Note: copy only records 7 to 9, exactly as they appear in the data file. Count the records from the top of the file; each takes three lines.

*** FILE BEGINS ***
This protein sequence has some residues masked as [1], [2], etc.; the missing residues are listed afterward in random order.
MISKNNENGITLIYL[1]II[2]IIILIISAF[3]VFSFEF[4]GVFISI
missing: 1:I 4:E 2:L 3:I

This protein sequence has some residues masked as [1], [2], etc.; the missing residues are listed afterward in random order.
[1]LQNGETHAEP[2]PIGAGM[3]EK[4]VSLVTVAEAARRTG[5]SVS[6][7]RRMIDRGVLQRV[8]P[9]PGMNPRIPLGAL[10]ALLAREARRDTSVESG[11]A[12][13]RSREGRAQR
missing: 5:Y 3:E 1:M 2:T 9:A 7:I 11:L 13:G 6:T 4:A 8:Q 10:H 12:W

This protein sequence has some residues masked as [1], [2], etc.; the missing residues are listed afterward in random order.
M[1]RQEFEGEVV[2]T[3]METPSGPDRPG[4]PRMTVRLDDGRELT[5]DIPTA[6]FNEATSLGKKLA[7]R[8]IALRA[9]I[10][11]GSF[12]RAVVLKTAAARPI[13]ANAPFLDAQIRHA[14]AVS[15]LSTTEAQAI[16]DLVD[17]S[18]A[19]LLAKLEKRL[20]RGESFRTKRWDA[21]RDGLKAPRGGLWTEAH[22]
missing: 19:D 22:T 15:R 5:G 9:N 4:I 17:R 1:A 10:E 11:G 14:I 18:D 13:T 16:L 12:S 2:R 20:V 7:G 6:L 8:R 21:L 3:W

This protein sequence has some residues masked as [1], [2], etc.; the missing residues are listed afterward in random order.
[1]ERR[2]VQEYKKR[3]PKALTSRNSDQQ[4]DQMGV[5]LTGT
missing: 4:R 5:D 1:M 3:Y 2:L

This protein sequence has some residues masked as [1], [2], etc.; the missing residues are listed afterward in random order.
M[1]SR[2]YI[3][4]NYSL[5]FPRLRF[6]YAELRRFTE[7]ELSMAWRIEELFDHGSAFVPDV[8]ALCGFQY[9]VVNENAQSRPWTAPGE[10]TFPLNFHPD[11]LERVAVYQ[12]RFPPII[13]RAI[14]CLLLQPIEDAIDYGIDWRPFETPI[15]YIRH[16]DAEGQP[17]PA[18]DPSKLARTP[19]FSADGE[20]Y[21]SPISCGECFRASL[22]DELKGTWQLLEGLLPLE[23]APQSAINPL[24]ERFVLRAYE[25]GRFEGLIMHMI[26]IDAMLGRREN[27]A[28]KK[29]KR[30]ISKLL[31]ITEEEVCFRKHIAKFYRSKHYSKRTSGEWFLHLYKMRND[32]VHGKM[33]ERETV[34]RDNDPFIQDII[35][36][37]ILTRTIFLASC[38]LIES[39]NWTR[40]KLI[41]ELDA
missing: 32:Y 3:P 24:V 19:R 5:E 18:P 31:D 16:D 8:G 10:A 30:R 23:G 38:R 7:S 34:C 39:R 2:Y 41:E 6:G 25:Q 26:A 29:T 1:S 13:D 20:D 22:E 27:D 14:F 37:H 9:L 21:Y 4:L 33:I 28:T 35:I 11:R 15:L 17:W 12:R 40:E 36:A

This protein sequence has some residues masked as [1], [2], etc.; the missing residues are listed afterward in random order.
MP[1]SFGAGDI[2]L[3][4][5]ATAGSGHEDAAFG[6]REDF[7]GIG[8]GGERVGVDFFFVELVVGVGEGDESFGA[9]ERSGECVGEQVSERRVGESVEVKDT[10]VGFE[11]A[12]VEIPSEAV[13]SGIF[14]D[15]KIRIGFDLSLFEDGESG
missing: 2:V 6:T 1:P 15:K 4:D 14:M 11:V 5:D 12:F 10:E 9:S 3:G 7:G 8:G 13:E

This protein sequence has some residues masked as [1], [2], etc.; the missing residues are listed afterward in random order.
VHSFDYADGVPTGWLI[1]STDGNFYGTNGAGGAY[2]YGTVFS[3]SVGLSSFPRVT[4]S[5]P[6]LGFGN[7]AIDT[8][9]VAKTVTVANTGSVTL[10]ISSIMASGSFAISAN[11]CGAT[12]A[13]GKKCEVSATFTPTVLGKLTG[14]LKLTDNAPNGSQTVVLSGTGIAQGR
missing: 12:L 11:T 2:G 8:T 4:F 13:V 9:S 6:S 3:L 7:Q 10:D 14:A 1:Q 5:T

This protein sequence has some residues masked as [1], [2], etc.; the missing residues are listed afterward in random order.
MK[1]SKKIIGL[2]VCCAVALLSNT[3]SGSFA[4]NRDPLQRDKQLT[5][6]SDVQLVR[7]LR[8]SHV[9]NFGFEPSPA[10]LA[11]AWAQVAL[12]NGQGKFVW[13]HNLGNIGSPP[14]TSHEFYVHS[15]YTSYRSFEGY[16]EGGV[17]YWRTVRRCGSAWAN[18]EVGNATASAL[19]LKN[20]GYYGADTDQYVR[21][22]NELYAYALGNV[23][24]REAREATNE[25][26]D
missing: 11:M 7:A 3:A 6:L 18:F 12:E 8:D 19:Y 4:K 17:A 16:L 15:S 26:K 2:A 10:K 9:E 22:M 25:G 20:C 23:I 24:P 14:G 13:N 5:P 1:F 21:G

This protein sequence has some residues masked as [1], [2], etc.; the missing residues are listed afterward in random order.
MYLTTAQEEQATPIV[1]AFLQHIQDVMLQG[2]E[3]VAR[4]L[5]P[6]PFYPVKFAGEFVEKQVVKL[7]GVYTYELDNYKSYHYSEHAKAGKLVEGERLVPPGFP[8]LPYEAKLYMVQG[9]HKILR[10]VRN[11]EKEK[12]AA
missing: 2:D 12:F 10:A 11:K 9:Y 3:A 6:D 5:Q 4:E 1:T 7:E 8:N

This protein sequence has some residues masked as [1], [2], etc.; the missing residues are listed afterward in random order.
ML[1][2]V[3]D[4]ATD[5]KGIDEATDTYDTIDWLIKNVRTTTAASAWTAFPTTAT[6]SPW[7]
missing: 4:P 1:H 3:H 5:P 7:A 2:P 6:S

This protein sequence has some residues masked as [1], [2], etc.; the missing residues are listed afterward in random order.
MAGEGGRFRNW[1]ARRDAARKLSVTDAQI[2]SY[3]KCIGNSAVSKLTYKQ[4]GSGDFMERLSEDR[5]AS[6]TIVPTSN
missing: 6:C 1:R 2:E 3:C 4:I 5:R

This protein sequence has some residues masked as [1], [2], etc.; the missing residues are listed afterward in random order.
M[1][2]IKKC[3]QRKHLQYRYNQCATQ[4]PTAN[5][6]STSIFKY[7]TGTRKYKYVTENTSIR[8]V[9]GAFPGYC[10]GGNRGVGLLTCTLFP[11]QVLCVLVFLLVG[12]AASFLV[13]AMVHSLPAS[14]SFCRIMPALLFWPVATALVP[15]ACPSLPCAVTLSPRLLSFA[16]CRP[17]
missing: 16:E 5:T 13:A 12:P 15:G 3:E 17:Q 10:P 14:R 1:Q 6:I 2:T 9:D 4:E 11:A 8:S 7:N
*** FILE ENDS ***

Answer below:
This protein sequence has some residues masked as [1], [2], etc.; the missing residues are listed afterward in random order.
VHSFDYADGVPTGWLI[1]STDGNFYGTNGAGGAY[2]YGTVFS[3]SVGLSSFPRVT[4]S[5]P[6]LGFGN[7]AIDT[8][9]VAKTVTVANTGSVTL[10]ISSIMASGSFAISAN[11]CGAT[12]A[13]GKKCEVSATFTPTVLGKLTG[14]LKLTDNAPNGSQTVVLSGTGIAQGR
missing: 12:L 11:T 2:G 8:T 4:F 13:V 9:S 6:S 3:L 7:Q 10:D 14:A 1:Q 5:T

This protein sequence has some residues masked as [1], [2], etc.; the missing residues are listed afterward in random order.
MK[1]SKKIIGL[2]VCCAVALLSNT[3]SGSFA[4]NRDPLQRDKQLT[5][6]SDVQLVR[7]LR[8]SHV[9]NFGFEPSPA[10]LA[11]AWAQVAL[12]NGQGKFVW[13]HNLGNIGSPP[14]TSHEFYVHS[15]YTSYRSFEGY[16]EGGV[17]YWRTVRRCGSAWAN[18]EVGNATASAL[19]LKN[20]GYYGADTDQYVR[21][22]NELYAYALGNV[23][24]REAREATNE[25][26]D
missing: 11:M 7:A 3:A 6:L 18:F 12:E 8:D 19:Y 4:K 17:A 16:L 15:S 26:K 2:A 10:K 9:E 22:M 25:G 20:C 23:I 24:P 14:G 13:N 5:P 1:F 21:G

This protein sequence has some residues masked as [1], [2], etc.; the missing residues are listed afterward in random order.
MYLTTAQEEQATPIV[1]AFLQHIQDVMLQG[2]E[3]VAR[4]L[5]P[6]PFYPVKFAGEFVEKQVVKL[7]GVYTYELDNYKSYHYSEHAKAGKLVEGERLVPPGFP[8]LPYEAKLYMVQG[9]HKILR[10]VRN[11]EKEK[12]AA
missing: 2:D 12:F 10:A 11:K 9:Y 3:A 6:D 5:Q 4:E 1:T 7:E 8:N